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Mortgage Cartel Alleged

Mortgage Cartel Alleged

American Interbanc adds Bankrate to lawsuit

June 19, 2006


photo of Paula Parisot
Paula Parisot
Bankrate Inc. has joined a host of companies being sued by a mortgage lender that claims the group is deceiving prospective borrowers.

American Interbanc Mortgage has added the mortgage news publisher to the list of defendants it has already filed a lawsuit against.

The complaint was originally filed with the Superior Court of California, County of Orange, in March 2002, according to court documents. Among the original defendants were Delaware-based Novastar Home Mortgage, Florida-based Amerisave Mortgage Corp. and California-based Mountain States Mortgage Center Inc.

American Interbanc claims the defendants used “bait and switch tactics” with their rates on mortgage directory Web sites and

Following the filing of its lawsuit, the California lender alleges the defendants then banned together and conspired to “pressure” both and to remove American Interbanc from their directory list or else, as a group, they would terminate their contracts with the directory companies.

The move, the complaint says, was an effort to get “American Interbanc to drop its false advertising lawsuit.”

Bankrate e-mail and phone messages, referring to American Interbanc executive Mike Dannelly as “the lawsuit guy,” were among the evidence submitted in the case.

One Bankrate executive reportedly said, “I don’t want them back on the site until the lawsuit is dropped or settled.”

When American Interbanc’s contract was not renewed in September 2002, Dannelly inquired as to why, the complaint said. Subsequently, one of his employees received an e-mail that said Bankrate was not going to do business with them and that, “Apparently … this has to do with a lawsuit American Interbanc has against some of our other advertisers.”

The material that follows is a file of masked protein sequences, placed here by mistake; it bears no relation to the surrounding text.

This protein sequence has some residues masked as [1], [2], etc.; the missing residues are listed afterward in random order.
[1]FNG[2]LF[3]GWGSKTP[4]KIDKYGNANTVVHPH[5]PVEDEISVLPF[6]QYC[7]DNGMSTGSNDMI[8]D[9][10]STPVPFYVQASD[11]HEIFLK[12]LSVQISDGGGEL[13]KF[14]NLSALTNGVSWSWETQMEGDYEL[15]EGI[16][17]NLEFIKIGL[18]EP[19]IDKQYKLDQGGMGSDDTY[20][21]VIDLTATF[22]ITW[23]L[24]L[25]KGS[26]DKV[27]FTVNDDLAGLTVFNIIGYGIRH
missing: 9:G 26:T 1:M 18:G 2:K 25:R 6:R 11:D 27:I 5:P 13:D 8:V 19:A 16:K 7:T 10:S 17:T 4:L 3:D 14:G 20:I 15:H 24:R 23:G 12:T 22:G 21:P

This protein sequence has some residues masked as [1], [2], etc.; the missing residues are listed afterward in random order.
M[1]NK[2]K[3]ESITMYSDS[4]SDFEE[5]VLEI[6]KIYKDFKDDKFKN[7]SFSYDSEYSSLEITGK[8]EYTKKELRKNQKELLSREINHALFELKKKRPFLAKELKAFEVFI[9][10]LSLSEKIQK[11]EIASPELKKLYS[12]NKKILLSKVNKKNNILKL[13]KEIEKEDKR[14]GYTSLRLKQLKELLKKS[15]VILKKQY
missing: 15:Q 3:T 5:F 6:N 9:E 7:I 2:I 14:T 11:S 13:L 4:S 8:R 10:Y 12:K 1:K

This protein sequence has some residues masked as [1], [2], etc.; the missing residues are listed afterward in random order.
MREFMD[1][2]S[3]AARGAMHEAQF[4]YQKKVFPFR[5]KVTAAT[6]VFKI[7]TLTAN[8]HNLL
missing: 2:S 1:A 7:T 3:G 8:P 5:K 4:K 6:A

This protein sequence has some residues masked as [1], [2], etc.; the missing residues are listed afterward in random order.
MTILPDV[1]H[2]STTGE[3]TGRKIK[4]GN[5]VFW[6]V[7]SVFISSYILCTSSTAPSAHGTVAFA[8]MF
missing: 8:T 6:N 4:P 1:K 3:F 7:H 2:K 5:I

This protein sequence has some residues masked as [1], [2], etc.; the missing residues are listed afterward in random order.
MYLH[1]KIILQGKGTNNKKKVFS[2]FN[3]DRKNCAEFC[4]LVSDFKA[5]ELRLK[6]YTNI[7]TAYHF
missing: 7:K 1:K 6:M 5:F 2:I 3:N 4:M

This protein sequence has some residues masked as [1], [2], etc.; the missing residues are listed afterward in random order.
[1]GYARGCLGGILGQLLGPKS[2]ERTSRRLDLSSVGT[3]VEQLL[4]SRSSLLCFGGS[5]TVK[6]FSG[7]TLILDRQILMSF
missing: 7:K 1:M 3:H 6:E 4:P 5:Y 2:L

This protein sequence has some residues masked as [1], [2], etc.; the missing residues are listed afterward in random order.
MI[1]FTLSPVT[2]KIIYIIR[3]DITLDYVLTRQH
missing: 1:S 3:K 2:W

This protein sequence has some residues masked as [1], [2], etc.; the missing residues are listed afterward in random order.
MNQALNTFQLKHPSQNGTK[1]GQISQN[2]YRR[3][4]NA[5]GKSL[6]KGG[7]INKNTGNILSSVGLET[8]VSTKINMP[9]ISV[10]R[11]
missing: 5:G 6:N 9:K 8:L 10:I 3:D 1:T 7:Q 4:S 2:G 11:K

Bankrate asserts that the relationship with American Interbanc was terminated because it “Misused the Comment Box and Behaved Antagonistically,” according to the complaint. Comments posted by the lender reportedly included, “Beware of quotes you can’t lock in. It’s called FRAUD.”

But the contract was not renewed based solely on Bankrate’s discomfort with the lawsuit American Interbanc filed against its other customers, the complaint contends.

Bankrate was then added as a defendant to the lawsuit.

In its annual 2005 report, the North Palm Beach, Fla.-based publisher discussed the lawsuit and said American Interbanc and was seeking a sum “not less than $16.5 million” for damages and “not less than $33 million in punitive damages.

Bankrate executive Bruce Zanca told that they would “vigorously defend ourselves as we have said in our public filings.”

American Interbanc executive Mike Dannelly told in a brief phone interview that due to litigation matters he had no comments at this time.

But his attorney, Bill Claster, did tell that in addition to the hearing for this complaint there is another hearing on June 13 “with respect to the (facilitating of) false advertising claims asserted against Bankrate.”

Paula Parisot is a feature reporter and a blogger at who has also worked in the mortgage industry.

e-mail Paula at:

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